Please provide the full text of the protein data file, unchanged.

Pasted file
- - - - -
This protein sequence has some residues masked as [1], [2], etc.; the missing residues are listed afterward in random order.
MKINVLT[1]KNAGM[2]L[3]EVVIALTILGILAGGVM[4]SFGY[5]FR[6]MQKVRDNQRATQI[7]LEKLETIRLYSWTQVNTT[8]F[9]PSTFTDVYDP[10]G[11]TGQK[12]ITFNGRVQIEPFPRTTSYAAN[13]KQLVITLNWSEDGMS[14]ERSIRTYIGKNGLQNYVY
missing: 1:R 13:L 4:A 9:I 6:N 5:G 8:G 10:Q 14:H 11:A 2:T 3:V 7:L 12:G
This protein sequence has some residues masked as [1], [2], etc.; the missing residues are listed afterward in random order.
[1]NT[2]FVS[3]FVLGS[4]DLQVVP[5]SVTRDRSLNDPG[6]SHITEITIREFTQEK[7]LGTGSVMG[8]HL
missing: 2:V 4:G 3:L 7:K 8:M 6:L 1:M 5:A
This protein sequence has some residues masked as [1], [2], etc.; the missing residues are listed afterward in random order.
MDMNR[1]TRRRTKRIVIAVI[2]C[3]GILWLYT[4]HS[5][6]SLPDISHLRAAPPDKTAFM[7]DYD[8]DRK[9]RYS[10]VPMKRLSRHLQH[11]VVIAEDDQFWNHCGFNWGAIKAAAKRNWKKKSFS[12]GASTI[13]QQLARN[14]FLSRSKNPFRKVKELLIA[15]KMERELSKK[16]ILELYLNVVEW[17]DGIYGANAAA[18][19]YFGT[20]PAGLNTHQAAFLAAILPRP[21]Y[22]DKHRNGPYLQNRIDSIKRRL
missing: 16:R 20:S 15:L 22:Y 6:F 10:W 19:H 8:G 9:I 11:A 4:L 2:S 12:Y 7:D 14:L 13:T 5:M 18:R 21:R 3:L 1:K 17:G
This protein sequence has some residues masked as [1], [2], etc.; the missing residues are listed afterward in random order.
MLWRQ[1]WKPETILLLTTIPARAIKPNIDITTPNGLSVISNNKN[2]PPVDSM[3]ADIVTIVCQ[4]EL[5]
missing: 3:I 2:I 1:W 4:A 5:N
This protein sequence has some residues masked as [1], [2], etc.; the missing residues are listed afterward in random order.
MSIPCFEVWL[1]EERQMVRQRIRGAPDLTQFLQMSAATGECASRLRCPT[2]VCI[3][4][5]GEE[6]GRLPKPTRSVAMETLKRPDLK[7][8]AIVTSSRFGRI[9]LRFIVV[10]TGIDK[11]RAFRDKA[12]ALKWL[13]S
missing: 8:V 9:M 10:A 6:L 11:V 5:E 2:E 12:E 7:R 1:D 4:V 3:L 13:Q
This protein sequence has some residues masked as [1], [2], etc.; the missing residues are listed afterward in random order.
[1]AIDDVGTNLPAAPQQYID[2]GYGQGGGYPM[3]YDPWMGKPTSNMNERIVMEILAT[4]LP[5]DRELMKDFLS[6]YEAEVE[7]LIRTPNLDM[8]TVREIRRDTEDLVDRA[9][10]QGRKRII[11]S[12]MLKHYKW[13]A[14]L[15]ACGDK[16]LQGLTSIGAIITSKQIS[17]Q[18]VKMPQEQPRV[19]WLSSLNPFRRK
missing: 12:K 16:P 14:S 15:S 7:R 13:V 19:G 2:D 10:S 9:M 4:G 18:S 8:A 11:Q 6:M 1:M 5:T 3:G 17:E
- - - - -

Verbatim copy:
This protein sequence has some residues masked as [1], [2], etc.; the missing residues are listed afterward in random order.
MKINVLT[1]KNAGM[2]L[3]EVVIALTILGILAGGVM[4]SFGY[5]FR[6]MQKVRDNQRATQI[7]LEKLETIRLYSWTQVNTT[8]F[9]PSTFTDVYDP[10]G[11]TGQK[12]ITFNGRVQIEPFPRTTSYAAN[13]KQLVITLNWSEDGMS[14]ERSIRTYIGKNGLQNYVY
missing: 1:R 13:L 4:A 9:I 6:N 5:G 8:G 10:Q 14:H 11:A 2:T 3:V 7:L 12:G
This protein sequence has some residues masked as [1], [2], etc.; the missing residues are listed afterward in random order.
[1]NT[2]FVS[3]FVLGS[4]DLQVVP[5]SVTRDRSLNDPG[6]SHITEITIREFTQEK[7]LGTGSVMG[8]HL
missing: 2:V 4:G 3:L 7:K 8:M 6:L 1:M 5:A
This protein sequence has some residues masked as [1], [2], etc.; the missing residues are listed afterward in random order.
MDMNR[1]TRRRTKRIVIAVI[2]C[3]GILWLYT[4]HS[5][6]SLPDISHLRAAPPDKTAFM[7]DYD[8]DRK[9]RYS[10]VPMKRLSRHLQH[11]VVIAEDDQFWNHCGFNWGAIKAAAKRNWKKKSFS[12]GASTI[13]QQLARN[14]FLSRSKNPFRKVKELLIA[15]KMERELSKK[16]ILELYLNVVEW[17]DGIYGANAAA[18][19]YFGT[20]PAGLNTHQAAFLAAILPRP[21]Y[22]DKHRNGPYLQNRIDSIKRRL
missing: 16:R 20:S 15:L 22:Y 6:F 10:W 19:H 8:G 9:I 11:A 4:L 2:S 12:Y 7:D 14:L 13:T 5:M 18:R 21:R 3:L 1:K 17:G
This protein sequence has some residues masked as [1], [2], etc.; the missing residues are listed afterward in random order.
MLWRQ[1]WKPETILLLTTIPARAIKPNIDITTPNGLSVISNNKN[2]PPVDSM[3]ADIVTIVCQ[4]EL[5]
missing: 3:I 2:I 1:W 4:A 5:N
This protein sequence has some residues masked as [1], [2], etc.; the missing residues are listed afterward in random order.
MSIPCFEVWL[1]EERQMVRQRIRGAPDLTQFLQMSAATGECASRLRCPT[2]VCI[3][4][5]GEE[6]GRLPKPTRSVAMETLKRPDLK[7][8]AIVTSSRFGRI[9]LRFIVV[10]TGIDK[11]RAFRDKA[12]ALKWL[13]S
missing: 8:V 9:M 10:A 6:L 11:V 5:E 2:E 12:E 7:R 1:D 4:V 3:L 13:Q
This protein sequence has some residues masked as [1], [2], etc.; the missing residues are listed afterward in random order.
[1]AIDDVGTNLPAAPQQYID[2]GYGQGGGYPM[3]YDPWMGKPTSNMNERIVMEILAT[4]LP[5]DRELMKDFLS[6]YEAEVE[7]LIRTPNLDM[8]TVREIRRDTEDLVDRA[9][10]QGRKRII[11]S[12]MLKHYKW[13]A[14]L[15]ACGDK[16]LQGLTSIGAIITSKQIS[17]Q[18]VKMPQEQPRV[19]WLSSLNPFRRK
missing: 12:K 16:P 14:S 15:S 7:R 13:V 19:G 2:D 10:S 9:M 4:G 18:S 8:A 11:Q 6:M 1:M 5:T 3:G 17:E